We took great care to analyze the data submitted by each insurer as well some of the new Department of Health and Human Service’s (HHS) rules, particularly the Market Stabilization Rule (MSR) and how new regulations have been projected to impact the cost of providing coverage.

Notably neither Cigna nor HAL took into account a number of regulatory changes included in the MSR which the Department of Health and Human Services adopted in an effort to improve the risk pool and promote stability in the individual market. Specifically omitted from justifications were the following aspects of the MSR which should have contributed to a reduction in premiums:

* Guaranteed Availability of Coverage which requires each issuer to provide coverage despite past-due premiums, but allowing premiums paid for new coverage to be paid towards past-due premiums, a change applauded by many in the industry including both Anthem and Cigna.

* Shortening of Open Enrollment periods which should reduce morbidity by reducing adverse selection by those who learn they will need medical services in late December and January, a change applauded by insurers.
* Special Enrollment Periods – ensuring that people who lose health insurance during the year due to in-voluntary non-health related events have the opportunity to enroll in new coverage, changed by HHS as requested by the insurance industry to allow for event verification and adopting several new restrictions. A change supported by insurers including Anthem and Cigna and resulting in an estimated premium reduction of 1.5% by HHS.

* Levels of Coverage – allowing flexibility to metal level plans, a change applauded by the industry, specifically Anthem and Centene.

In addition to the omission of MSR changes which should result in premium reduction, we note some concerning aspects of the individual filings, notably HAL is assuming a trend of 13.3% which is three times higher than the 4.3% countrywide trend Milliman calculated for 2017 in its Milliman Medical Index. This appears to be unrealistically high and is a significant driver of the rate increase.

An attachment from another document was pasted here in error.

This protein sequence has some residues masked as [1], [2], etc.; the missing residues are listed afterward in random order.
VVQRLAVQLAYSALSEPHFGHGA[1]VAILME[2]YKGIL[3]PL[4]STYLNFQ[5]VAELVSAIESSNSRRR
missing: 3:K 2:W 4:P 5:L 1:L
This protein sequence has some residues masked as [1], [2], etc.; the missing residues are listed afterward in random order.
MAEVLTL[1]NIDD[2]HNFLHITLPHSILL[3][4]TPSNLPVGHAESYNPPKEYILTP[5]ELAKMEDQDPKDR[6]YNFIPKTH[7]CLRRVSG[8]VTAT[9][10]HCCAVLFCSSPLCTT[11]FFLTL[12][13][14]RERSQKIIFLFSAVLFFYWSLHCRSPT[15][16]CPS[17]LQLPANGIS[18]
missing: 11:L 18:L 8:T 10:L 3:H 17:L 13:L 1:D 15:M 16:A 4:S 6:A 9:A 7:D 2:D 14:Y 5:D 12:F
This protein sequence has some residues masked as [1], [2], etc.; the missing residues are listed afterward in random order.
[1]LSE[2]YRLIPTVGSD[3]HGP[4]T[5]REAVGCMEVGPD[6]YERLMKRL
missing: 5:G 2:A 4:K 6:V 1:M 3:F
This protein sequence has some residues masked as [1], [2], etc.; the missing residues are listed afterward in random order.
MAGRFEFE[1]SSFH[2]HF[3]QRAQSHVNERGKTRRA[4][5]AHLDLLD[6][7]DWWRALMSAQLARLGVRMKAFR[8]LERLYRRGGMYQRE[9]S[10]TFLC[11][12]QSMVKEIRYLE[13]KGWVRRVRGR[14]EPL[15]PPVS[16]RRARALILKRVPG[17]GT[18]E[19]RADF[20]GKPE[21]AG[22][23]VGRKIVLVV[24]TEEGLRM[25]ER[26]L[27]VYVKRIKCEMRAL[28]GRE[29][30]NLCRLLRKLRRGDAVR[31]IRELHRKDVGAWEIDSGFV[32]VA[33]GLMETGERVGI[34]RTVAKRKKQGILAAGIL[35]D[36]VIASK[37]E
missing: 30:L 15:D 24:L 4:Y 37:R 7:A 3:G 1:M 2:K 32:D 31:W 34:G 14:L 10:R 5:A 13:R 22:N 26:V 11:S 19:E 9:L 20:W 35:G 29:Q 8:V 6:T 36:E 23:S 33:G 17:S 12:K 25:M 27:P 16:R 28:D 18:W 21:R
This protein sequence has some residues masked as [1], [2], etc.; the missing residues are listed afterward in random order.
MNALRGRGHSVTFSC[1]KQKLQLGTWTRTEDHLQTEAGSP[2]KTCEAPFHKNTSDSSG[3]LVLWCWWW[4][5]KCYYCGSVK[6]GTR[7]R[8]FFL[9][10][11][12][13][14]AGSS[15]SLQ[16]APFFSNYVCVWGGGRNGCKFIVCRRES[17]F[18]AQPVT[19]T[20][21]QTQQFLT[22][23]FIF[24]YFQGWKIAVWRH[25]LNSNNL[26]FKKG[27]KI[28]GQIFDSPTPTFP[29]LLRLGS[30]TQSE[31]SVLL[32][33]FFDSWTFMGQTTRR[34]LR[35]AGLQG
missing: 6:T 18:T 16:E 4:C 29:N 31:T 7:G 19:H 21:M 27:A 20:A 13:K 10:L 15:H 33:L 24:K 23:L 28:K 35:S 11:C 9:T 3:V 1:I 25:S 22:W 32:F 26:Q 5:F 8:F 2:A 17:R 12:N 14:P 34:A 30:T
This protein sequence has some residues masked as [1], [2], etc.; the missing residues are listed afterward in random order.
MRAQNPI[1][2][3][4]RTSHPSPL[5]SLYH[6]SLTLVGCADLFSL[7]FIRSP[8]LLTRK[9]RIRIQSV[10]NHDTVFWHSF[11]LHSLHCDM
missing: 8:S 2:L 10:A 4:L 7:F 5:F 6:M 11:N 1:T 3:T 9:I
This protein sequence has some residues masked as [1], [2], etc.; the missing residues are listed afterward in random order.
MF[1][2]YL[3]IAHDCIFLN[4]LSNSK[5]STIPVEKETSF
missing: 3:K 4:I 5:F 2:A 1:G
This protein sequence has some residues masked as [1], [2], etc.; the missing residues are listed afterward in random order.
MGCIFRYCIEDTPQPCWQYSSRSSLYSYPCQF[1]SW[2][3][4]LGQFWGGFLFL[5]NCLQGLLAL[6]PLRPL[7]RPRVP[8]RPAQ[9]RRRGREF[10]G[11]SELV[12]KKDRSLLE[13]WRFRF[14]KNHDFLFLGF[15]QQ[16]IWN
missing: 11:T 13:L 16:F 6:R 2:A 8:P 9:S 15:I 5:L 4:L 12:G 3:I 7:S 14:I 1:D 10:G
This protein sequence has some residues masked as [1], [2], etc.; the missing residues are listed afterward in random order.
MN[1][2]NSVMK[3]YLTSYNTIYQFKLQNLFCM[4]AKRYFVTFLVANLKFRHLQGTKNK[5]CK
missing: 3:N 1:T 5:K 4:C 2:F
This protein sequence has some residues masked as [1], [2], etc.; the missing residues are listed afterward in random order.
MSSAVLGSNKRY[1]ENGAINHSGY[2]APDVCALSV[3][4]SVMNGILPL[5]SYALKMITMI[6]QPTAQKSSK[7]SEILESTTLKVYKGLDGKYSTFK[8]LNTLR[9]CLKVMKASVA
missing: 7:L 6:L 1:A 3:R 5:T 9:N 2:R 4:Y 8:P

The Cigna filing completely redacts of the trend applied, an unnecessary redaction which undermines the public’s ability to weigh in on the filing at all. Secondly, this filing includes an implication that Cigna is a passive price-taker without any bargaining power to drive down cost of care. And lastly, includes a trend factor assumption of 12.5% for prescription drugs, whereas Milliman calculates only 8%.

In summary, the filings include several unreasonable assumptions as well as a redaction of much of the data needed to properly analyze the findings. Therefore, Consumers Council of Missouri urges the Department to exercise its authority under Mo. Rev. Stat. § 376.465.10(4) and deem both Cigna and Healthy Alliance rates unreasonable absent further justification.

We appreciate the opportunity to weigh in directly to the Missouri Department of Insurance for the first time on proposed rate increases and respectfully ask that the Department consider these comments with review of the proposed increases, which are significant and will affect many Missourian’s ability to afford health insurance.

Sincerely,

Cara Spencer, Executive Director
Consumers Council of Missouri

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Report Card: 2018 MO Health Insurance Increases

Consumers Council of Missouri has completed a formal review of proposed 2018 health insurance rates in the state of Missouri. This marks the first year the Missouri Department of Insurance has the authority to review rates and CCM is calling for the Department to deem each of the rates hikes “unreasonable.”

Three companies will be offering insurance on the exchange in Missouri in 2018: Cigna, Healthy Alliance (Anthem) and Celtic (Centene, new to the MO exchange). Proposed rate increases are estimated to affect hundreds of thousands of Missourians and increases vary from 17% to 73% for individual plans. This will have a significant impact on consumers ability to afford insurance throughout the state.

In summary, the filings include several unreasonable assumptions as well as a redaction of much of the data needed to properly analyze the findings. Therefore, Consumers Council of Missouri urges the Department to exercise its authority under Mo. Rev. Stat. § 376.465.10(4) and deem rates proposed by both Cigna and Healthy Alliance  unreasonable absent further justification.